However, up till now – and it is February 2021 – I’m still waiting for a response.

I understand there are 300 cases to be dealt with and the Commission has only heard from just over 100. 

Other people too will be wondering what is going on and how long they will have to wait for some judgment and, hopefully, closure.

In truth, I am committed to taking the long view.

I have waited since February 1980 when I was released from Young Vale prison, so it will not affect my conscience nor my expectations.

I consider myself a calm and cool person, so I will take my turn as there are many other Seychellois families in a similar position.

The war on drugs is another topic that concerns me greatly.

I agree with the President that something needs to be done sooner rather than later because if we are serious and honest with ourselves we can see what drugs are doing to our culture.

They are destroying our way of life and family values are disappearing. For some Seychellois there is literally no tomorrow.

We are talking about more than 6,000 of our children on methadone.

Can we do something urgently so we can get our country moving again? 

I see reports that the government has deported a Kenyan woman in connection with drugs trafficking. She was said to be “one of the biggest drug dealers in our country”.

The talk of the town since then is that there have been further arrests and that there will be more. 

People are relieved that action is being taken and are saying – with noted emphasis – “at last”.

I too hope this means that the National Drugs Enforcement Agency (NDEA) is moving up a gear and substantial moves are being made to end this evil drugs problem.

And yes, you have to ask why previous administrations did nothing significant for so long.

We will monitor the progress of the NDEA. The future happiness of many families depends on the success of them.

Tourism is another worry.

It is such a major component of our country’s economy that this makes the future of debt-ridden Air Seychelles so important. We await the decision on whether its operations will be restructured now the National Assembly has sent their report to the President.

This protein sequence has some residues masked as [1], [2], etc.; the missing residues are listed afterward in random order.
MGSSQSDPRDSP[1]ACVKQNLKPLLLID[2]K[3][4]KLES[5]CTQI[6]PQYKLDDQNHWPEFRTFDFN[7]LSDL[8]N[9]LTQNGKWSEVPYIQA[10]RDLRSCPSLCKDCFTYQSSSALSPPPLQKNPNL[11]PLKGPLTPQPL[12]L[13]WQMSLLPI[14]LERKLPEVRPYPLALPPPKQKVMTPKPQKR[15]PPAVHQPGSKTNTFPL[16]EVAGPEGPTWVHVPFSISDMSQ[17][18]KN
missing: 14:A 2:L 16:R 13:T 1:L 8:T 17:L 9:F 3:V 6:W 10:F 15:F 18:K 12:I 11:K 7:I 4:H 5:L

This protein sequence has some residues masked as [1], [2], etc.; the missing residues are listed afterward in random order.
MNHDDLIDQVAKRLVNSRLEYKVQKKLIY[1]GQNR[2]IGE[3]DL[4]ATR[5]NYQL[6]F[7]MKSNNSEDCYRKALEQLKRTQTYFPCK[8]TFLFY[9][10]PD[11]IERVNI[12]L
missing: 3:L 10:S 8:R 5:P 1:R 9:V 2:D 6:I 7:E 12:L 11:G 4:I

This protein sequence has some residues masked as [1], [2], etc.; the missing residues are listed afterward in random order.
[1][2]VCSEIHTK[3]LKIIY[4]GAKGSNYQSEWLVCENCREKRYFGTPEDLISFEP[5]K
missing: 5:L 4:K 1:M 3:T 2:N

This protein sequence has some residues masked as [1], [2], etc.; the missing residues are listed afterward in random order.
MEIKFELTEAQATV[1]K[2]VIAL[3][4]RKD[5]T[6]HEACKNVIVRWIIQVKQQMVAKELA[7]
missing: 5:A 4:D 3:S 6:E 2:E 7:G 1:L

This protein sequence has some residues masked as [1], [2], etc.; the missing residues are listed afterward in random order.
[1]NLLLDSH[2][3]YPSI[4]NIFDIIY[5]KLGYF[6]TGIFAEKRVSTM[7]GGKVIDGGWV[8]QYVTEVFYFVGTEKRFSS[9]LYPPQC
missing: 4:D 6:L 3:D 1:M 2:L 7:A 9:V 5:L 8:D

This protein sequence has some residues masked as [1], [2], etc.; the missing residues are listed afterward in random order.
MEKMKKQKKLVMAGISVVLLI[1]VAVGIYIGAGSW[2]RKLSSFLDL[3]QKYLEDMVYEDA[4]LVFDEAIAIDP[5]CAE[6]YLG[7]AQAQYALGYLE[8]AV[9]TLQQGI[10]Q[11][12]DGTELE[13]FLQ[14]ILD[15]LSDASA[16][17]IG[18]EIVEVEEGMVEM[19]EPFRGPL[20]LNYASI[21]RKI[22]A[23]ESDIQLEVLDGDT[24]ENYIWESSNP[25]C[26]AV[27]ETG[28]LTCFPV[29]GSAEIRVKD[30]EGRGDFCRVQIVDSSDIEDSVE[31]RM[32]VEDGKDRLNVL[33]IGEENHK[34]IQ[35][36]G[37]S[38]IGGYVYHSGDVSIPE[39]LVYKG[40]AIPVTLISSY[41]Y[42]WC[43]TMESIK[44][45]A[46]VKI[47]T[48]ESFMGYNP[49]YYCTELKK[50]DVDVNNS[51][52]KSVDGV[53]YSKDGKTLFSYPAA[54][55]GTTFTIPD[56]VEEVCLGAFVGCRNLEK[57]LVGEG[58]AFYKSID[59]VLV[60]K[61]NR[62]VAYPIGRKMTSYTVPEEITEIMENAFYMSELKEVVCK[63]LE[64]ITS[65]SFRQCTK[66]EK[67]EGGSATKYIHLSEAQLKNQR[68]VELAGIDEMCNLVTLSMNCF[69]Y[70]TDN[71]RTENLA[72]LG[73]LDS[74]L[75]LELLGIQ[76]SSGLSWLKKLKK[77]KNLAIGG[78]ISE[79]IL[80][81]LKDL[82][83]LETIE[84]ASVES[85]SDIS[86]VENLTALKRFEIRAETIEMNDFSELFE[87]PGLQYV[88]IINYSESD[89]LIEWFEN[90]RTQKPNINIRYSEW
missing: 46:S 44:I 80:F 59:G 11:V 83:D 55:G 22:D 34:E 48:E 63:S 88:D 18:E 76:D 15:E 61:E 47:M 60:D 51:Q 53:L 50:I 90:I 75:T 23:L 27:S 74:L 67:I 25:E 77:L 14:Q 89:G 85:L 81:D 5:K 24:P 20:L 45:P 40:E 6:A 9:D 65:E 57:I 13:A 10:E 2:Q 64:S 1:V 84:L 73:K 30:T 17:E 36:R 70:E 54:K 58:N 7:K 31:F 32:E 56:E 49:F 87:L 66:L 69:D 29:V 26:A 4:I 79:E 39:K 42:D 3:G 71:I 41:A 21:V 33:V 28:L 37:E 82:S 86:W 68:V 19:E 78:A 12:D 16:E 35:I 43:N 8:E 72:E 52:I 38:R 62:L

As for the cost of living, Mr Ramkalwan stated that he intends to transform the Seychelles Trading Company so that all Seychellois will get their essentials goods at a reasonable price.

Also, STC has got a new board which includes businessmen who understand how the system works.

As far as government spying on Seychellois goes, the President condemned the sharing of private information of citizens as it infringes on their rights.

With the (IDC) Islands Development Company, he said a conversation is ongoing and they will have to come up with a model to be adopted. Let’s see how that unfolds.

Mr Ramkalawan revealed something extremely informative about the role of the Press in Seychelles when he said: “I have talked to my Ministers and have informed them that when a journalist has questions we must answer them and tell the truth.”

Good. And about time.

We rarely had that opportunity offered to us when the previous governments had a vice-like grip on the facts.

So, all in all, a very interesting Press conference for the President’s first 100 days.

I am sure that the next Press conference will be even more fascinating and I will do my utmost for Seychelles Life to be present and ask questions on your behalf.

I now know that I have been promised some honest answers.

Lewis Betsy
Lewis Betsy